Further dampening purchasing confidence, Bank Negara Malaysia has hiked the overnight policy rate from 1.75 percent to 2 percent in response to rising inflation and the swiftening depreciation of the ringgit.
“With the return of demand, we expect to see a bottleneck for vital commodities such as raw materials, which may continue to push prices upwards,” predicts Nathan. “In addition, with Malaysia’s current large volume of unsold housing units, there may be a final opportunity to snap up properties before a possible hike in development costs.”
Property seekers have taken a ‘wait-and-see’ approach since the pandemic as the nation continues its journey to recovery. Affordability issues, inability to secure financing, job security, and overall economic stability are some of the external factors influencing homebuyers’ decisions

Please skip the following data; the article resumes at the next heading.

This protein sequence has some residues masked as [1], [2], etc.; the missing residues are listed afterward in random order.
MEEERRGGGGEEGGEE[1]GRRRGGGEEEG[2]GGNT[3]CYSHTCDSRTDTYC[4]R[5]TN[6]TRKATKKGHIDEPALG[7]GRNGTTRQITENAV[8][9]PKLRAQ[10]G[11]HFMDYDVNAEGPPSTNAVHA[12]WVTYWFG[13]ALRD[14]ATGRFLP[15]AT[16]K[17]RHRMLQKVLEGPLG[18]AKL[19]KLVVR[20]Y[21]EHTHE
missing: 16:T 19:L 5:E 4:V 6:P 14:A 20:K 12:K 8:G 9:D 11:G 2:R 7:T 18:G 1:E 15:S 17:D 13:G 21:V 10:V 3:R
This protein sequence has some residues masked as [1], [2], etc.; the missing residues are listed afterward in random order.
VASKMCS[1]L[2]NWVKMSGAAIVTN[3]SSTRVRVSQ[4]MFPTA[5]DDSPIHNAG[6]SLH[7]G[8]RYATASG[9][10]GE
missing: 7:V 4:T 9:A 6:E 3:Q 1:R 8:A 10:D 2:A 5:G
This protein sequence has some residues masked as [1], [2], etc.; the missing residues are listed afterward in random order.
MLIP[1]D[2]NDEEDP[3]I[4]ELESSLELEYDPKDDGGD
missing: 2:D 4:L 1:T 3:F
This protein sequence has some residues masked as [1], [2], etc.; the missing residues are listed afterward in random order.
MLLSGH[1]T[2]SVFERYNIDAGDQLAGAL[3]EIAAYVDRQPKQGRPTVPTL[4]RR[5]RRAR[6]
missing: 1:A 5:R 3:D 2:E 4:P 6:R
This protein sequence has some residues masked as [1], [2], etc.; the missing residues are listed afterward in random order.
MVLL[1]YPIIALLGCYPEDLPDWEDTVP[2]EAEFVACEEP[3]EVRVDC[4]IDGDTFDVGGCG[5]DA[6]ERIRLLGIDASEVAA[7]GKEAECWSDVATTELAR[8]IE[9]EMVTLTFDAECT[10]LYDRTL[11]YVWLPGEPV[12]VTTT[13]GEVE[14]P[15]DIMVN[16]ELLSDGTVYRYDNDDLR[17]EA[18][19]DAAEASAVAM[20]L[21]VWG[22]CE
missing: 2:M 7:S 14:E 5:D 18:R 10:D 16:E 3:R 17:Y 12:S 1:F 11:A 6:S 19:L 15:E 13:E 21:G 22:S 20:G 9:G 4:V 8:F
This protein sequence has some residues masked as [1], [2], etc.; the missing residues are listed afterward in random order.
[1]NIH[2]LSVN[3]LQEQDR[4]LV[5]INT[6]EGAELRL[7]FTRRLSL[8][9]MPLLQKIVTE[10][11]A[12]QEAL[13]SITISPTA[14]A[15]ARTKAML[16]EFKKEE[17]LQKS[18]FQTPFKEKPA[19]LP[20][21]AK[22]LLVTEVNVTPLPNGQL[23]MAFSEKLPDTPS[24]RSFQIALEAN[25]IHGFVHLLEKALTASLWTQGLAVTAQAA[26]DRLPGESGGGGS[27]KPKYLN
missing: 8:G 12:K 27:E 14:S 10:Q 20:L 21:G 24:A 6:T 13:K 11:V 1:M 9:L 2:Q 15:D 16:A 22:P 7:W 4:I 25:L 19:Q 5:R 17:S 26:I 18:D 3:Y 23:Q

Yet, of the 180,702 homes left unsold in Q3 2021, around 75.4 percent of them cost above MYR300,000, the maximum price of affordable housing in the country, according to data from Bank Negara Malaysia. Completed homes that remained unsold for more than nine months after their launch, also known as the residential overhang, rose 24.7 percent year-on-year in 2021 to 37,000 units worth MYR22.79 billion, an increase of 20.5 percent in value, NAPIC reports.
High-rise properties made up most of the overhang at 20,505 units, with Selangor holding the highest overhang volume overall at 6,095 units, followed by Johor at 6,089 units. Of the 2,936 newly launched homes in Q1 2022, landed properties made up all sales—no high-rise units were sold.
Semi-detached residences, multi-storey terraced homes, and superlink houses tend to perform with sales of at least 80 percent within a short period of launching, reports independent property advisor Prem Kumar, formerly the deputy managing director of the consultancy Jones Lang Wootton.